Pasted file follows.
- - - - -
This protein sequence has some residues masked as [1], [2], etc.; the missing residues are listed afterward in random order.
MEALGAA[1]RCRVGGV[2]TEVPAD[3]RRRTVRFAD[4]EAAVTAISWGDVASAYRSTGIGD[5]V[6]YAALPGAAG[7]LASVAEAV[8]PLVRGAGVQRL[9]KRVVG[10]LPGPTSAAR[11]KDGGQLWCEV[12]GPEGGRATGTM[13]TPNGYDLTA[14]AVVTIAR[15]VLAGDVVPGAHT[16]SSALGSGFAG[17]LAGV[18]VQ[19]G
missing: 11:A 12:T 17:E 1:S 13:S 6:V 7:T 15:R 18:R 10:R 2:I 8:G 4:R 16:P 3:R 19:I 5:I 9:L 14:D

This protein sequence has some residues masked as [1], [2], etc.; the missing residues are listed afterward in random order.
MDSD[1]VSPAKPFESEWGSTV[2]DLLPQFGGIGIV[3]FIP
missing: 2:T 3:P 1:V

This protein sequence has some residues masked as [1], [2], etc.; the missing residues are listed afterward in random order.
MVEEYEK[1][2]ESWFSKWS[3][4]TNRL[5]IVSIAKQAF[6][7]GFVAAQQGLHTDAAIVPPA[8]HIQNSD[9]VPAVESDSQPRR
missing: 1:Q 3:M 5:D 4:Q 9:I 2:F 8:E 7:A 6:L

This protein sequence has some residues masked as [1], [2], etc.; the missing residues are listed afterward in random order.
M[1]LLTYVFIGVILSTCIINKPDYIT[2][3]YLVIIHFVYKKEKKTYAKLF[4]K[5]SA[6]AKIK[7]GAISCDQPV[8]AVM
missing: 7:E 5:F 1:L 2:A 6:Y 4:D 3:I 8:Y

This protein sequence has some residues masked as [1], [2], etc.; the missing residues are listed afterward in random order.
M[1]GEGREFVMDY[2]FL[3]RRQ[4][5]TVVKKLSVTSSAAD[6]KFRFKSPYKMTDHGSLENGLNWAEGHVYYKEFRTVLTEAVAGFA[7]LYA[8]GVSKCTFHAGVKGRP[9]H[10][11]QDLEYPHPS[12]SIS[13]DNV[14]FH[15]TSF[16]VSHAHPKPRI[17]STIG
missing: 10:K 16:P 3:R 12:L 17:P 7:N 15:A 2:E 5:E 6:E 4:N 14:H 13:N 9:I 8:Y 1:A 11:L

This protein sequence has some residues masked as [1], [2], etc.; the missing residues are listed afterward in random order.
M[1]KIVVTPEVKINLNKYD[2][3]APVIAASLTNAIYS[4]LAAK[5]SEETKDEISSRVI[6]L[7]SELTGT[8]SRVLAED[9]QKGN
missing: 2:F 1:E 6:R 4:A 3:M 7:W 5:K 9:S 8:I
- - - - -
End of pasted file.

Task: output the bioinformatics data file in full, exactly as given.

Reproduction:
This protein sequence has some residues masked as [1], [2], etc.; the missing residues are listed afterward in random order.
MEALGAA[1]RCRVGGV[2]TEVPAD[3]RRRTVRFAD[4]EAAVTAISWGDVASAYRSTGIGD[5]V[6]YAALPGAAG[7]LASVAEAV[8]PLVRGAGVQRL[9]KRVVG[10]LPGPTSAAR[11]KDGGQLWCEV[12]GPEGGRATGTM[13]TPNGYDLTA[14]AVVTIAR[15]VLAGDVVPGAHT[16]SSALGSGFAG[17]LAGV[18]VQ[19]G
missing: 11:A 12:T 17:E 1:S 13:S 6:V 7:T 15:R 18:R 10:R 2:I 8:G 4:R 16:P 3:R 19:I 5:I 9:L 14:D

This protein sequence has some residues masked as [1], [2], etc.; the missing residues are listed afterward in random order.
MDSD[1]VSPAKPFESEWGSTV[2]DLLPQFGGIGIV[3]FIP
missing: 2:T 3:P 1:V

This protein sequence has some residues masked as [1], [2], etc.; the missing residues are listed afterward in random order.
MVEEYEK[1][2]ESWFSKWS[3][4]TNRL[5]IVSIAKQAF[6][7]GFVAAQQGLHTDAAIVPPA[8]HIQNSD[9]VPAVESDSQPRR
missing: 1:Q 3:M 5:D 4:Q 9:I 2:F 8:E 7:A 6:L

This protein sequence has some residues masked as [1], [2], etc.; the missing residues are listed afterward in random order.
M[1]LLTYVFIGVILSTCIINKPDYIT[2][3]YLVIIHFVYKKEKKTYAKLF[4]K[5]SA[6]AKIK[7]GAISCDQPV[8]AVM
missing: 7:E 5:F 1:L 2:A 6:Y 4:D 3:I 8:Y

This protein sequence has some residues masked as [1], [2], etc.; the missing residues are listed afterward in random order.
M[1]GEGREFVMDY[2]FL[3]RRQ[4][5]TVVKKLSVTSSAAD[6]KFRFKSPYKMTDHGSLENGLNWAEGHVYYKEFRTVLTEAVAGFA[7]LYA[8]GVSKCTFHAGVKGRP[9]H[10][11]QDLEYPHPS[12]SIS[13]DNV[14]FH[15]TSF[16]VSHAHPKPRI[17]STIG
missing: 10:K 16:P 3:R 12:L 17:P 7:N 15:A 2:E 5:E 6:E 4:N 14:H 13:N 9:I 8:Y 1:A 11:L

This protein sequence has some residues masked as [1], [2], etc.; the missing residues are listed afterward in random order.
M[1]KIVVTPEVKINLNKYD[2][3]APVIAASLTNAIYS[4]LAAK[5]SEETKDEISSRVI[6]L[7]SELTGT[8]SRVLAED[9]QKGN
missing: 2:F 1:E 6:R 4:A 3:M 7:W 5:K 9:S 8:I